In fact, this is what’s driving the entire white box revolution — we in the networking world are getting tired of the vendor dictating our software and our hardware in one big glob. Instead, we want to handle the software and the hardware as separate “things,” with (potentially) different vendors, their own lifecycles, and all the rest. We want our investment in the tools and ideas we have around software to be separate from the vendor’s marketing cycle.

How ironic is it that the IT industry is driving a revolution in taxi service by arguing the software is separate from the hardware, while at the same time we see big companies using copyright to prevent the hardware from, well, being separated from the software? Maybe we need to rethink how we do business in some fundamental way.

If we really want computing to be ubiquitous, then we need to have a little more respect for the users who are paying our bills. We’re going to need to separate the case of software embedded in hardware, without which the hardware isn’t useful, and software that’s, well, just software. The only other option is to lose the trust of those same people, and relegate ourselves to a niche — “that’s a nice toy, but to get real work done you need a car without a computer.”

Something to think about.


  1. Steve Chalmers (@FStevenChalmers) on 30 April 2015 at 1:03 pm

    Thoughtful, interesting, valid observation. Thank you!

    One thought: a tractor’s value is fundamentally as a piece of hardware. The software is an implementation choice.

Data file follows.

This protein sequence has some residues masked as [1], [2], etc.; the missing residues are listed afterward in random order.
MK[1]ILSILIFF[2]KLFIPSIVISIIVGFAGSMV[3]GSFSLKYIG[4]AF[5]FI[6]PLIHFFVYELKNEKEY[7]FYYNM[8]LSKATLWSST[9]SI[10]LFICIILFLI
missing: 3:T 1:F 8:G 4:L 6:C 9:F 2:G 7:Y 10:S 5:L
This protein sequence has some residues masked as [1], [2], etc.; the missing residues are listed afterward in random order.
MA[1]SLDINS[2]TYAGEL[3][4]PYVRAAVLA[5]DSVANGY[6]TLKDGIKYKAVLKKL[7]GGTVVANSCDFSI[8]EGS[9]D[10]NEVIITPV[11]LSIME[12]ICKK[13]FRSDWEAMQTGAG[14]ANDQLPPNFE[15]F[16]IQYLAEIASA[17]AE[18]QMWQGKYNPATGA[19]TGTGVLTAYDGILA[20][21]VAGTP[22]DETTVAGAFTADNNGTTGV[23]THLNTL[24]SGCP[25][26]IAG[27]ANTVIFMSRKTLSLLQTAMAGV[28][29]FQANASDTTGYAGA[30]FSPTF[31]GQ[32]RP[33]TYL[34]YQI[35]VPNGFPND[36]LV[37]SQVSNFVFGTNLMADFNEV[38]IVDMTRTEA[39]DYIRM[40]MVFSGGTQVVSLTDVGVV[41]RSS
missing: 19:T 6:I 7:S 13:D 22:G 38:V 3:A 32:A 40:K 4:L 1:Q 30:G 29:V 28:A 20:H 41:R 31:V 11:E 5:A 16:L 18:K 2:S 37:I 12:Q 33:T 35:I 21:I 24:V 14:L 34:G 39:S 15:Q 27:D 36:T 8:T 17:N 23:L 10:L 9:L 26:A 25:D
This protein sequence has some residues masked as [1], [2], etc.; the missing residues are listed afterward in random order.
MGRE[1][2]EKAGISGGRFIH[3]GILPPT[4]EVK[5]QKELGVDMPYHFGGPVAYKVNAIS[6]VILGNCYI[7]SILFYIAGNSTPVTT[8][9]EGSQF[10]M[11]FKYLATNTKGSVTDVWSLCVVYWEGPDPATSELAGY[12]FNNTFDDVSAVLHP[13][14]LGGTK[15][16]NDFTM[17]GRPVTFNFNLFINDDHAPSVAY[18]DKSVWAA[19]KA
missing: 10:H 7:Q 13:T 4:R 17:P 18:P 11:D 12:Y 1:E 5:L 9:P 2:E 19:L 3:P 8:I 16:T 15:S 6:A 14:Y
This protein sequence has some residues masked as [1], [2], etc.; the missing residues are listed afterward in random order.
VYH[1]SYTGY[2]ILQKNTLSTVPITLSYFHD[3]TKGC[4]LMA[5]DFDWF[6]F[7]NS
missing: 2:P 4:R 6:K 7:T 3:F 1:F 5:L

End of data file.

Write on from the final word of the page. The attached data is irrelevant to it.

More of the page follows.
A modern network switch, acknowledging the value of the ASIC, is fundamentally a software product. If it were about hardware speeds and feeds, the data center would be dominated by InfiniBand switches, whose software is relatively simple and primarily open source.

    With all due respect for decades of invention by a lot of smart people in Redmond, the creation of Windows NT (think Windows 3.51) accomplished disaggregation, and managed to make server operating systems much less expensive by amortizing their cost of development and support over 10-100x as many units, but did absolutely nothing to address the question of openness raised above. Similarly, if Cisco tomorrow packaged the Nexus software to run on white boxes, it would be just as closed as it is today.

    So I would argue that disaggregation and openness / evolution of software from an embedded proprietary model to an open, commons model (Linux) are related but cannot be conflated.

    Oh, and the tractor customers as described are exhibiting capitalism at its finest, voting with their checkbooks. Vendors listen!

    • Russ on 30 April 2015 at 2:58 pm

      Steve — I would actually agree with your analysis. In fact, I have a post coming up in a couple of weeks diving into thoughts around what “vendor agnostic” really means, and the difference between “open” and “open.” It’s going to take a couple of weeks to get there, though, as I have a couple of other posts scheduled before then. Thanks for the comment!